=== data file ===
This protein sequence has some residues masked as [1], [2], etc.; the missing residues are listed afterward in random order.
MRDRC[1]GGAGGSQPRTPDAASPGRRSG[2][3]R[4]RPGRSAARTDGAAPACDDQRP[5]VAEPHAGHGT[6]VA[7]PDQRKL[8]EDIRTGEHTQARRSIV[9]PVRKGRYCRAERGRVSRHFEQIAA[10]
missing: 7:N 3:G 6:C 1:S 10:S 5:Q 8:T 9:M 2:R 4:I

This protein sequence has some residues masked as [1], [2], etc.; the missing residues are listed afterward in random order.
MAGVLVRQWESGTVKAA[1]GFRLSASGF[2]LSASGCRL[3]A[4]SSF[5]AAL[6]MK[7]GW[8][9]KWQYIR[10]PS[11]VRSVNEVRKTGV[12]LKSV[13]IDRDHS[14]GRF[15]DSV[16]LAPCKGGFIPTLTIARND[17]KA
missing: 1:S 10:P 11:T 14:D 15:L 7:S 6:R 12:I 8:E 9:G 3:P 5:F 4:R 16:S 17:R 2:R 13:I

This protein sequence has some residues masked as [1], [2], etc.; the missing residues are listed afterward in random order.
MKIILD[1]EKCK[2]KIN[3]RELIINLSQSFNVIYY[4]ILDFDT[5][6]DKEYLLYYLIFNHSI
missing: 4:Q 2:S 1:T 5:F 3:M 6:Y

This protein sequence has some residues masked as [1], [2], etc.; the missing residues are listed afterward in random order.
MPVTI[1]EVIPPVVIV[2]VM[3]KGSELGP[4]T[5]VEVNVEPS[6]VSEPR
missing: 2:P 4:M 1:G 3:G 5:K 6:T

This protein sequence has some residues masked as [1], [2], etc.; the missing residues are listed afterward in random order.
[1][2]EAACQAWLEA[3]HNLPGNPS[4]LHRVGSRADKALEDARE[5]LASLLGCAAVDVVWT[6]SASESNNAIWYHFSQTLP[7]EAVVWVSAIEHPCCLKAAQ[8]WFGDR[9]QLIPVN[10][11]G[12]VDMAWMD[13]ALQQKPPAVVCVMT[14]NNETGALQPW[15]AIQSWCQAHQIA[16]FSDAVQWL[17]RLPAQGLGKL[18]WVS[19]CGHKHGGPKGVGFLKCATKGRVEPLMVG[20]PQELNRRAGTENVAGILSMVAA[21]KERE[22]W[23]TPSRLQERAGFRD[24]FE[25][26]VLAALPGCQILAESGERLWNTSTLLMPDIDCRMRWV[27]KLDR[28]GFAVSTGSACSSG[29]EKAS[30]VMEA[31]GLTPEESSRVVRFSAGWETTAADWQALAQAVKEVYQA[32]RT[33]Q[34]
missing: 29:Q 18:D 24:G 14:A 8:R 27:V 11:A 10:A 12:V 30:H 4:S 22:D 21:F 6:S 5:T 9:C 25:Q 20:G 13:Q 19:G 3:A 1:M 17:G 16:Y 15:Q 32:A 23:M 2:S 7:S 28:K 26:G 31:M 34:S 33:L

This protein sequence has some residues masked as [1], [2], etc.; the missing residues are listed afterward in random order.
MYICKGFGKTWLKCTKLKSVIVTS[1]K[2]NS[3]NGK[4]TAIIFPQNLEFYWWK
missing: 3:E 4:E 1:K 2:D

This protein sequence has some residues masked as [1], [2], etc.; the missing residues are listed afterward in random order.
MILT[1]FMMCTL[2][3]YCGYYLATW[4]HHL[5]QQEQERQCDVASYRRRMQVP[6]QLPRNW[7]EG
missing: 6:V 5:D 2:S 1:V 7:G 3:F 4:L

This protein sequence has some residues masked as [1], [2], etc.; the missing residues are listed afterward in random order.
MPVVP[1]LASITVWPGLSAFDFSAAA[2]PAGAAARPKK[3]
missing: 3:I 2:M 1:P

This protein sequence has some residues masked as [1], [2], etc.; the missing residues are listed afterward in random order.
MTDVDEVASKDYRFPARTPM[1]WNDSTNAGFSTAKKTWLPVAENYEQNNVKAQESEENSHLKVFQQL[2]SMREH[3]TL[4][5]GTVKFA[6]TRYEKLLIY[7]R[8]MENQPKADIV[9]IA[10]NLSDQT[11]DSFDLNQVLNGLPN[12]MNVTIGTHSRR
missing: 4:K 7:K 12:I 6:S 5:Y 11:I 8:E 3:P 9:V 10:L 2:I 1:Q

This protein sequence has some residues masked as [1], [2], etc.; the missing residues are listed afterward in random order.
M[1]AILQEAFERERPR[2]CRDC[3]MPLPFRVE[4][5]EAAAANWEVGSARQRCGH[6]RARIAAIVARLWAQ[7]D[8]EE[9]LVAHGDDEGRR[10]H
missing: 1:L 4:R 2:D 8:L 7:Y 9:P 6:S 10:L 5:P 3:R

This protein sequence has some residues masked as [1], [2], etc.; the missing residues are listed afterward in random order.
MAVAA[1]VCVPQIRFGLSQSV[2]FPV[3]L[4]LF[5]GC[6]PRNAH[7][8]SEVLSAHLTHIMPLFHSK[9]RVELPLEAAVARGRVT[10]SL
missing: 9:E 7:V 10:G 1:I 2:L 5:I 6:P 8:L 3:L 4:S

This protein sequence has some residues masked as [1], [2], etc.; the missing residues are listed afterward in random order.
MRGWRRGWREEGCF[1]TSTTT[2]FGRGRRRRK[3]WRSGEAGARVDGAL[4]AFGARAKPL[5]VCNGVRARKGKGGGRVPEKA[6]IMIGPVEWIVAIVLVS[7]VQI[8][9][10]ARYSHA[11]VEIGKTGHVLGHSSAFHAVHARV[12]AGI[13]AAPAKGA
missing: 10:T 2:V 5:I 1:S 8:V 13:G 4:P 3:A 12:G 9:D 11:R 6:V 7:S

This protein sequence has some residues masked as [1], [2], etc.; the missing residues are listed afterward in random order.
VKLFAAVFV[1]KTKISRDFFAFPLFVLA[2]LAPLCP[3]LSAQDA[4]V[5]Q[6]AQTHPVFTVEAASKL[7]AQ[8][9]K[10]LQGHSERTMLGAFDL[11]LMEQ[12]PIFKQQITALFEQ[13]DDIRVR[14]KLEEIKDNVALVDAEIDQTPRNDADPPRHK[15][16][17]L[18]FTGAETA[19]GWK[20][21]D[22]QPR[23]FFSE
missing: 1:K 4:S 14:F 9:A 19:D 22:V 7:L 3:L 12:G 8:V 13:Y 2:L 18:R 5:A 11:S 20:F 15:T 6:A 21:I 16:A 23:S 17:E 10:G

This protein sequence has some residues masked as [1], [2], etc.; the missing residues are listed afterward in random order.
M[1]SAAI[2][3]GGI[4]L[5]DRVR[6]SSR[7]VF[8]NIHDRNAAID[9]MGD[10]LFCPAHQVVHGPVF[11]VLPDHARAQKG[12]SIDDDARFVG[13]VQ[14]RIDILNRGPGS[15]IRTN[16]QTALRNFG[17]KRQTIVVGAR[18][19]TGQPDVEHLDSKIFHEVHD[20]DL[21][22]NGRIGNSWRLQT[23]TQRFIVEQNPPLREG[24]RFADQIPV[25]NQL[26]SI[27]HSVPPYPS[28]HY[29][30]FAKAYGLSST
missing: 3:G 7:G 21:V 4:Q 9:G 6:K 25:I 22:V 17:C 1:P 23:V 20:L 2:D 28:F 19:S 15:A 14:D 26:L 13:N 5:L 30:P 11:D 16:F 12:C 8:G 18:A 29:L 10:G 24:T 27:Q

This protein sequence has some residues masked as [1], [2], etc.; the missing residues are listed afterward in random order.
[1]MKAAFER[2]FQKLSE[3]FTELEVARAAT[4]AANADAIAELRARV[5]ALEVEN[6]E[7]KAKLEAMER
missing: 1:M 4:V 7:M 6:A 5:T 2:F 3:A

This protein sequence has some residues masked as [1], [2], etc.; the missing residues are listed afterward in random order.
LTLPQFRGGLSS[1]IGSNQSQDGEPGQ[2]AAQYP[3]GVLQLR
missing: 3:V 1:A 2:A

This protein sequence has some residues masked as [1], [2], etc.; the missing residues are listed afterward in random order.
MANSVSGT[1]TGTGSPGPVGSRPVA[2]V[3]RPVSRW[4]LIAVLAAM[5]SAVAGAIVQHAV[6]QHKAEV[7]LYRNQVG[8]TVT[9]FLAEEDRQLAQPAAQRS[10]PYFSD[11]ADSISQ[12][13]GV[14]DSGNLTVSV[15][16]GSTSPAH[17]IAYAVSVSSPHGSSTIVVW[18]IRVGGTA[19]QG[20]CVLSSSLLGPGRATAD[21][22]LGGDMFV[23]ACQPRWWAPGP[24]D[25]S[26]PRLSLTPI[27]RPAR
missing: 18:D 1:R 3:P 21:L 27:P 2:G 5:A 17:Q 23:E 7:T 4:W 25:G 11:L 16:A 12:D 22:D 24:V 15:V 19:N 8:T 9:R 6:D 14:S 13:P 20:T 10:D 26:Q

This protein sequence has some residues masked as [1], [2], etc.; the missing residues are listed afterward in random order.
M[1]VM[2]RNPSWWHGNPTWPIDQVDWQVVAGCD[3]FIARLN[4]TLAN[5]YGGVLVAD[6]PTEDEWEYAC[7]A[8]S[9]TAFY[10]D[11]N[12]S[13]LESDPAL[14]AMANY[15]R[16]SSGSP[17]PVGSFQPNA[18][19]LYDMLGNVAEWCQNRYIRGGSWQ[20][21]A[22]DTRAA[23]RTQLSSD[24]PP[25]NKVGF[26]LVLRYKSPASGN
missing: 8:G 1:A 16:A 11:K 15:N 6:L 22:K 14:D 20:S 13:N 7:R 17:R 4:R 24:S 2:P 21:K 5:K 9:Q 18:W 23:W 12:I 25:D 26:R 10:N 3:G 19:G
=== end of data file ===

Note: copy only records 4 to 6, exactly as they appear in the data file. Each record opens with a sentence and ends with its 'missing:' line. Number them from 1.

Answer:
This protein sequence has some residues masked as [1], [2], etc.; the missing residues are listed afterward in random order.
MPVTI[1]EVIPPVVIV[2]VM[3]KGSELGP[4]T[5]VEVNVEPS[6]VSEPR
missing: 2:P 4:M 1:G 3:G 5:K 6:T

This protein sequence has some residues masked as [1], [2], etc.; the missing residues are listed afterward in random order.
[1][2]EAACQAWLEA[3]HNLPGNPS[4]LHRVGSRADKALEDARE[5]LASLLGCAAVDVVWT[6]SASESNNAIWYHFSQTLP[7]EAVVWVSAIEHPCCLKAAQ[8]WFGDR[9]QLIPVN[10][11]G[12]VDMAWMD[13]ALQQKPPAVVCVMT[14]NNETGALQPW[15]AIQSWCQAHQIA[16]FSDAVQWL[17]RLPAQGLGKL[18]WVS[19]CGHKHGGPKGVGFLKCATKGRVEPLMVG[20]PQELNRRAGTENVAGILSMVAA[21]KERE[22]W[23]TPSRLQERAGFRD[24]FE[25][26]VLAALPGCQILAESGERLWNTSTLLMPDIDCRMRWV[27]KLDR[28]GFAVSTGSACSSG[29]EKAS[30]VMEA[31]GLTPEESSRVVRFSAGWETTAADWQALAQAVKEVYQA[32]RT[33]Q[34]
missing: 29:Q 18:D 24:G 14:A 8:R 27:V 11:A 10:A 12:V 30:H 4:S 22:D 21:F 6:S 5:T 9:C 25:Q 20:G 13:Q 19:G 3:A 1:M 17:G 16:Y 15:Q 32:A 23:M 2:S 7:S 28:K 26:G 31:M 34:S 33:L

This protein sequence has some residues masked as [1], [2], etc.; the missing residues are listed afterward in random order.
MYICKGFGKTWLKCTKLKSVIVTS[1]K[2]NS[3]NGK[4]TAIIFPQNLEFYWWK
missing: 3:E 4:E 1:K 2:D